The whole blend of countryside scenery and desert land is just what was needed to bring something new to the ‘Once Upon a Time in China’ series. The action is well choreographed and the fight scenes, although few, have been given some length of time with plenty of stunt work and few wire tricks. The mixture of gun blazing encounters with kung fu are a reminiscence of the predecessor (OUATIC5), but the only difference is that Sammo Hung had an excuse to use this initiative, you can’t have cowboys without any guns that would be plain silly. The entire storyline seems geared up towards finding a bad guy to beat up in the second hour of the movie. Eventually when the bad guys turn up in the last 15 minutes of the movie, the obvious Red Indian bad guy, whom seems to be leading the troupe, miraculously knows semi decent kung-fu, which requires some suspension of disbelieve but not enough to make the film any less than enjoyable.

The whole structure of the storyline is water-thin, which was a big surprise, considering Sammo Hung and Tsui Hark (taking the role of producer once again) were involved in the production. At least Jet Li’s presence and charisma did some good to uplift the movie. Although Zhao Wen Zhou is bitterly missed (since his appearance in OUATIC4 and 5), there is no question to whom the role of Wong Fei Hung should really belong to, namely Jet Li.

Overall there is very little that impresses, and Aunt Yee and Club Foot do get some decent screen time but the saga which began in China, should really have ended in China. Billy, the gun slinger, acts like a free-lance cowboy / vagabond most of the time he is in the picture, which gives him little, if any, integrity or sympathy for the loner that he is. Also the setting of the No-Mans Land ambiance does little credit to Tsui Harks producing abilities, since the need for a grand Po Chi Lam Health Clinic in the middle of a remote village, with a probable population of less than 100, seems vulgar at best.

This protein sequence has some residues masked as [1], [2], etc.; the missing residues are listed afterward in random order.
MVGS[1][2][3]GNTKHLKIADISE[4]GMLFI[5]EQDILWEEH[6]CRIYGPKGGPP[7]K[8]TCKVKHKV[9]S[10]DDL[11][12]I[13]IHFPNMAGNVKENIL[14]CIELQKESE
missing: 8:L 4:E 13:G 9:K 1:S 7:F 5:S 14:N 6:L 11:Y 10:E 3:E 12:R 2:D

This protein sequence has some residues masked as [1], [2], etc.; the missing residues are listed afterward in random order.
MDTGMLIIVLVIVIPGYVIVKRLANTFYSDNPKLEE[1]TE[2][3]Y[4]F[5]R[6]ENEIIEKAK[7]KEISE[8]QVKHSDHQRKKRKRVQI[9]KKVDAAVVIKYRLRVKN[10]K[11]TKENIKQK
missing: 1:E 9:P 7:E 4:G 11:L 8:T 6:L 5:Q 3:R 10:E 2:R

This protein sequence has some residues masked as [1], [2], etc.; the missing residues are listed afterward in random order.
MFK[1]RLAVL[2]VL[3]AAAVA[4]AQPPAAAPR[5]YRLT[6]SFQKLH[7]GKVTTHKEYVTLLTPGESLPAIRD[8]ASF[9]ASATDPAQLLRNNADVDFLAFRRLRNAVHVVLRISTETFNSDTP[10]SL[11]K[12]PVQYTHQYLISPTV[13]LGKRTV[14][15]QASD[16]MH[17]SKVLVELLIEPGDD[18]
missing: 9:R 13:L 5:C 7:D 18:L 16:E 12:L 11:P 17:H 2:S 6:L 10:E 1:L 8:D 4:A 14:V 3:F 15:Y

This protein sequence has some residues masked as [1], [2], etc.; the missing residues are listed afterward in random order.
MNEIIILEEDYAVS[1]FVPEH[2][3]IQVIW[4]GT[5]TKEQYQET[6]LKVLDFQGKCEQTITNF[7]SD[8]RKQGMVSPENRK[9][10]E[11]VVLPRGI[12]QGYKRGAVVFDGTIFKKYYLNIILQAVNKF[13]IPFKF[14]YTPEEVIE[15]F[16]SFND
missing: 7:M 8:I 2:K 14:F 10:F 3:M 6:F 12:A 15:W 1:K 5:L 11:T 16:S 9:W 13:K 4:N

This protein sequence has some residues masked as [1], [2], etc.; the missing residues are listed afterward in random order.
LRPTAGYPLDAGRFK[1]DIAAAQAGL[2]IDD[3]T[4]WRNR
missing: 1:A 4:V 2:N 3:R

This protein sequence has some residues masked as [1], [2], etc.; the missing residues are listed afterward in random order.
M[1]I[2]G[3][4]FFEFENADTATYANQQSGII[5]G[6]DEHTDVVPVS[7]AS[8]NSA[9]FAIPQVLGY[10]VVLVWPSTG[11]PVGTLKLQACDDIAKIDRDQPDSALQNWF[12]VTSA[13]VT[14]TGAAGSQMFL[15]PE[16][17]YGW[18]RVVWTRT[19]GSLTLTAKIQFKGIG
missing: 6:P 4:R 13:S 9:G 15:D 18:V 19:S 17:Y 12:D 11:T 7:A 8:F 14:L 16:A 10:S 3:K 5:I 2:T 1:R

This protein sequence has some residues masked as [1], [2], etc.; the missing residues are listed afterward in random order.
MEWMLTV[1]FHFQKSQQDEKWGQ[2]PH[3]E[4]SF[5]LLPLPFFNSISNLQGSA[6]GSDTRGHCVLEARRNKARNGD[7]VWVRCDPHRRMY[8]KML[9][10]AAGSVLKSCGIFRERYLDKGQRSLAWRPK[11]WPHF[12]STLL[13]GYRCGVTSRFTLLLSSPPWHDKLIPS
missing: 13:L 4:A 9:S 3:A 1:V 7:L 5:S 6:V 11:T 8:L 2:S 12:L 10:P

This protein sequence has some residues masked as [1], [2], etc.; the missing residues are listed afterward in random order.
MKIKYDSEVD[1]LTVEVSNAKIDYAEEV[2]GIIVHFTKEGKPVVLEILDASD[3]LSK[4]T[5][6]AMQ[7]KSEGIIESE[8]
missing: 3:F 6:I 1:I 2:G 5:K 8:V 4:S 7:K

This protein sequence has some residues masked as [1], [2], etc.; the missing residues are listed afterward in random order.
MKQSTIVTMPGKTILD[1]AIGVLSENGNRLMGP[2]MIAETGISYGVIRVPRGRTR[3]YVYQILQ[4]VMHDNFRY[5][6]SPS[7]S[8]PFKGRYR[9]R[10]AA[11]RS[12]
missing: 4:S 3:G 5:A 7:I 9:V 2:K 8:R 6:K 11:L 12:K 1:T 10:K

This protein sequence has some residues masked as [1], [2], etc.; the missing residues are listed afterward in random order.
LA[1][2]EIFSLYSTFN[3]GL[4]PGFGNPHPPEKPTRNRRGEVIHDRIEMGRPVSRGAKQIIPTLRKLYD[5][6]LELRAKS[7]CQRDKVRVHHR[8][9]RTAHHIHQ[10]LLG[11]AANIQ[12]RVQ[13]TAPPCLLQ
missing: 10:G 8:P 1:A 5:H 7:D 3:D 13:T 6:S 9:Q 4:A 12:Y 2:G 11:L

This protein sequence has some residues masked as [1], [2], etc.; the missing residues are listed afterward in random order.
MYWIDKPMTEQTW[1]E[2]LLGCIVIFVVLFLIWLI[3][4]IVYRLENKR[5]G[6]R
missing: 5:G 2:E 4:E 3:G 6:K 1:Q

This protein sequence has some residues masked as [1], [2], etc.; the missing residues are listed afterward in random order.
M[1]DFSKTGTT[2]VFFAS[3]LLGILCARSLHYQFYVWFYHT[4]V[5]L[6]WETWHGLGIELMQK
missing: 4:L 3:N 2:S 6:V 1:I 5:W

Overall Rating: 7.8/10

Reviewed by: MrBooth
Date: 06/08/2003

Let's face it, this one was misconceived from the start. Whoever decided that what the series really needed to regain it's steam was to move it to America? Shoot that man! Probably the same person that decided that Wong Fei Hung should lose his memory for most of the film too, and China's greatest national hero should be reduced to a clueless simpleton. I hate to say it, but Tsui Hark I'm looking at you

Perhaps it's best to pretend this isn't really a Once Upon A Time In China film at all, as I'm sure the film suffers unfairly by association with the first two masterpieces in the series. It's just a story about some Chinese martial artists who travel to America to visit a friend, and find the Chinese people being oppressed and bullied by the white folk. Looked at as a stand alone entity it's not such a bad film. Still not a great one, though.